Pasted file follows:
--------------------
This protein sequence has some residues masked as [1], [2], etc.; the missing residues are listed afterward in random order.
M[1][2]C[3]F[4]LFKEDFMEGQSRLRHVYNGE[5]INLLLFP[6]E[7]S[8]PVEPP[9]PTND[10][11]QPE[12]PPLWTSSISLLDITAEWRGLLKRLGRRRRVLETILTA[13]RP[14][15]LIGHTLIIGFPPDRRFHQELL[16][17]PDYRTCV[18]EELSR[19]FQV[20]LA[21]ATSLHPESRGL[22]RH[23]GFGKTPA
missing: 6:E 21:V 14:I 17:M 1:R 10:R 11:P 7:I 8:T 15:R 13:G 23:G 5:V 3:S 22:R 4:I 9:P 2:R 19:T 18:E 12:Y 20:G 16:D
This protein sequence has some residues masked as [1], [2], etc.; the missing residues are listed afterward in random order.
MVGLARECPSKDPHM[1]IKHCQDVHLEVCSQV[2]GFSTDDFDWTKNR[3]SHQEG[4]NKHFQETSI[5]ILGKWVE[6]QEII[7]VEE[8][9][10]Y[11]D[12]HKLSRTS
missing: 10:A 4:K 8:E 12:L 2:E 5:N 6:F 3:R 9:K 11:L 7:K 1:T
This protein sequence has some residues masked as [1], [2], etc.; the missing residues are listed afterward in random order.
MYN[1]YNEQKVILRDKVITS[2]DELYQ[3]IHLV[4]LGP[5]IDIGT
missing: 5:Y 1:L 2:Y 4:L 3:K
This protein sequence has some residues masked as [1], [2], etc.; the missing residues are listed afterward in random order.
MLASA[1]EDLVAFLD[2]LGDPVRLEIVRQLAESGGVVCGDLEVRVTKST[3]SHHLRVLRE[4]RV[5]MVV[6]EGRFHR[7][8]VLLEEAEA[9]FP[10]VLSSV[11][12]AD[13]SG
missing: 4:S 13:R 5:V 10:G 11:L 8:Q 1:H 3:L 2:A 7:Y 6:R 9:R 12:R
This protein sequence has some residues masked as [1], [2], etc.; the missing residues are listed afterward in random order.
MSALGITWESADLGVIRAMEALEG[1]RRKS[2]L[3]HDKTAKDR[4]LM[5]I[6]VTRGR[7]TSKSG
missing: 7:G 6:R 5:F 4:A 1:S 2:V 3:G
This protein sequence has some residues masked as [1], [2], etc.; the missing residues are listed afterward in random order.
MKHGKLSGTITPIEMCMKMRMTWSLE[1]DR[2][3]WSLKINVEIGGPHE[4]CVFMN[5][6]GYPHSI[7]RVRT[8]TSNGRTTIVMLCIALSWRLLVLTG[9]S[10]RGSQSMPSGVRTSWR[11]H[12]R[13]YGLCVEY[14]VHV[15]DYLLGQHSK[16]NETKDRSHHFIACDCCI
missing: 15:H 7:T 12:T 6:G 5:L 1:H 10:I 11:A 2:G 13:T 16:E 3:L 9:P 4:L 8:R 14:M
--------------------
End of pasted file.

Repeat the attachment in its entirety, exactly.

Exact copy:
This protein sequence has some residues masked as [1], [2], etc.; the missing residues are listed afterward in random order.
M[1][2]C[3]F[4]LFKEDFMEGQSRLRHVYNGE[5]INLLLFP[6]E[7]S[8]PVEPP[9]PTND[10][11]QPE[12]PPLWTSSISLLDITAEWRGLLKRLGRRRRVLETILTA[13]RP[14][15]LIGHTLIIGFPPDRRFHQELL[16][17]PDYRTCV[18]EELSR[19]FQV[20]LA[21]ATSLHPESRGL[22]RH[23]GFGKTPA
missing: 6:E 21:V 14:I 17:M 1:R 10:R 11:P 7:I 8:T 15:R 13:G 23:G 5:V 3:S 22:R 4:I 9:P 2:R 19:T 18:E 12:Y 20:G 16:D
This protein sequence has some residues masked as [1], [2], etc.; the missing residues are listed afterward in random order.
MVGLARECPSKDPHM[1]IKHCQDVHLEVCSQV[2]GFSTDDFDWTKNR[3]SHQEG[4]NKHFQETSI[5]ILGKWVE[6]QEII[7]VEE[8][9][10]Y[11]D[12]HKLSRTS
missing: 10:A 4:K 8:E 12:L 2:E 5:N 6:F 3:R 9:K 11:L 7:K 1:T
This protein sequence has some residues masked as [1], [2], etc.; the missing residues are listed afterward in random order.
MYN[1]YNEQKVILRDKVITS[2]DELYQ[3]IHLV[4]LGP[5]IDIGT
missing: 5:Y 1:L 2:Y 4:L 3:K
This protein sequence has some residues masked as [1], [2], etc.; the missing residues are listed afterward in random order.
MLASA[1]EDLVAFLD[2]LGDPVRLEIVRQLAESGGVVCGDLEVRVTKST[3]SHHLRVLRE[4]RV[5]MVV[6]EGRFHR[7][8]VLLEEAEA[9]FP[10]VLSSV[11][12]AD[13]SG
missing: 4:S 13:R 5:V 10:G 11:L 8:Q 1:H 3:L 2:A 7:Y 6:R 9:R 12:R
This protein sequence has some residues masked as [1], [2], etc.; the missing residues are listed afterward in random order.
MSALGITWESADLGVIRAMEALEG[1]RRKS[2]L[3]HDKTAKDR[4]LM[5]I[6]VTRGR[7]TSKSG
missing: 7:G 6:R 5:F 4:A 1:S 2:V 3:G
This protein sequence has some residues masked as [1], [2], etc.; the missing residues are listed afterward in random order.
MKHGKLSGTITPIEMCMKMRMTWSLE[1]DR[2][3]WSLKINVEIGGPHE[4]CVFMN[5][6]GYPHSI[7]RVRT[8]TSNGRTTIVMLCIALSWRLLVLTG[9]S[10]RGSQSMPSGVRTSWR[11]H[12]R[13]YGLCVEY[14]VHV[15]DYLLGQHSK[16]NETKDRSHHFIACDCCI
missing: 15:H 7:T 12:T 6:G 5:L 1:H 10:I 11:A 2:G 13:T 16:E 3:L 9:P 4:L 8:R 14:M